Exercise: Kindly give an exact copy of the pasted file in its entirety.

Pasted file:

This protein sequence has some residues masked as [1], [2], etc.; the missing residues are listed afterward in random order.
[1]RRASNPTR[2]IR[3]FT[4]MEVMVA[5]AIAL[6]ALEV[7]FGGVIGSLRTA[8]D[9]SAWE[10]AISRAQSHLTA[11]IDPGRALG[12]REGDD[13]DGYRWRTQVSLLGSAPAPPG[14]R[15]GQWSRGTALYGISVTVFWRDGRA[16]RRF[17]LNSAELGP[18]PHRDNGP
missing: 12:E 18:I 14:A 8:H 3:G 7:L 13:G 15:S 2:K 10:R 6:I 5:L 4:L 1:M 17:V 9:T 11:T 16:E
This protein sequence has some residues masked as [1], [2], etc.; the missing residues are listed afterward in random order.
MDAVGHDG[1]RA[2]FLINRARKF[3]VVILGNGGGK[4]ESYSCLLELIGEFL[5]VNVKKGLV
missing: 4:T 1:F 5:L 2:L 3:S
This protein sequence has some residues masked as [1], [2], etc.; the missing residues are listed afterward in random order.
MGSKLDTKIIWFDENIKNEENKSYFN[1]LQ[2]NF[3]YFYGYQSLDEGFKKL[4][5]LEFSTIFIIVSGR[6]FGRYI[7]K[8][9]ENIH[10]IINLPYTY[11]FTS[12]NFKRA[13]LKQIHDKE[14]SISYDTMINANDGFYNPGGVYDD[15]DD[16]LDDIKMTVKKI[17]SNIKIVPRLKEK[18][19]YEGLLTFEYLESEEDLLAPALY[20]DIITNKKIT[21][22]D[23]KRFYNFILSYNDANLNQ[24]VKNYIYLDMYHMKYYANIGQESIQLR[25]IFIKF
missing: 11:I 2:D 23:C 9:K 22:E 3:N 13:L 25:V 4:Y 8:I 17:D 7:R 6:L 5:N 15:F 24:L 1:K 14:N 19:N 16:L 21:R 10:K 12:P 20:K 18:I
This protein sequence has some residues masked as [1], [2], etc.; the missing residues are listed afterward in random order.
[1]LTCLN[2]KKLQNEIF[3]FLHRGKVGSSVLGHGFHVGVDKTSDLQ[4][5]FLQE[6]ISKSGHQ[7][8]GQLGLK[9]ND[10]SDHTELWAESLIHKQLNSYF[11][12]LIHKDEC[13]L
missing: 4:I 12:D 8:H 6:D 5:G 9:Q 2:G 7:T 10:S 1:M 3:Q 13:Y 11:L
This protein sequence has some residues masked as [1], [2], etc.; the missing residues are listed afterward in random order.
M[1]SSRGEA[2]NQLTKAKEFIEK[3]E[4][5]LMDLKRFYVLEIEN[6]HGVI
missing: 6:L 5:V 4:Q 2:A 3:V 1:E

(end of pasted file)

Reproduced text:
This protein sequence has some residues masked as [1], [2], etc.; the missing residues are listed afterward in random order.
[1]RRASNPTR[2]IR[3]FT[4]MEVMVA[5]AIAL[6]ALEV[7]FGGVIGSLRTA[8]D[9]SAWE[10]AISRAQSHLTA[11]IDPGRALG[12]REGDD[13]DGYRWRTQVSLLGSAPAPPG[14]R[15]GQWSRGTALYGISVTVFWRDGRA[16]RRF[17]LNSAELGP[18]PHRDNGP
missing: 12:E 18:I 14:A 8:H 3:G 7:L 13:G 15:S 2:K 10:R 6:I 5:L 4:L 1:M 17:V 9:T 11:T 16:E
This protein sequence has some residues masked as [1], [2], etc.; the missing residues are listed afterward in random order.
MDAVGHDG[1]RA[2]FLINRARKF[3]VVILGNGGGK[4]ESYSCLLELIGEFL[5]VNVKKGLV
missing: 4:T 1:F 5:L 2:L 3:S
This protein sequence has some residues masked as [1], [2], etc.; the missing residues are listed afterward in random order.
MGSKLDTKIIWFDENIKNEENKSYFN[1]LQ[2]NF[3]YFYGYQSLDEGFKKL[4][5]LEFSTIFIIVSGR[6]FGRYI[7]K[8][9]ENIH[10]IINLPYTY[11]FTS[12]NFKRA[13]LKQIHDKE[14]SISYDTMINANDGFYNPGGVYDD[15]DD[16]LDDIKMTVKKI[17]SNIKIVPRLKEK[18][19]YEGLLTFEYLESEEDLLAPALY[20]DIITNKKIT[21][22]D[23]KRFYNFILSYNDANLNQ[24]VKNYIYLDMYHMKYYANIGQESIQLR[25]IFIKF
missing: 11:I 2:D 23:C 9:K 22:E 3:N 13:L 25:V 4:Y 8:I 17:D 7:R 6:L 5:N 15:F 24:L 1:K 14:N 19:N 16:L 21:R 10:K 12:P 20:K 18:I
This protein sequence has some residues masked as [1], [2], etc.; the missing residues are listed afterward in random order.
[1]LTCLN[2]KKLQNEIF[3]FLHRGKVGSSVLGHGFHVGVDKTSDLQ[4][5]FLQE[6]ISKSGHQ[7][8]GQLGLK[9]ND[10]SDHTELWAESLIHKQLNSYF[11][12]LIHKDEC[13]L
missing: 4:I 12:D 8:H 6:D 5:G 9:Q 2:G 7:T 10:S 1:M 3:Q 13:Y 11:L
This protein sequence has some residues masked as [1], [2], etc.; the missing residues are listed afterward in random order.
M[1]SSRGEA[2]NQLTKAKEFIEK[3]E[4][5]LMDLKRFYVLEIEN[6]HGVI
missing: 6:L 5:V 4:Q 2:A 3:V 1:E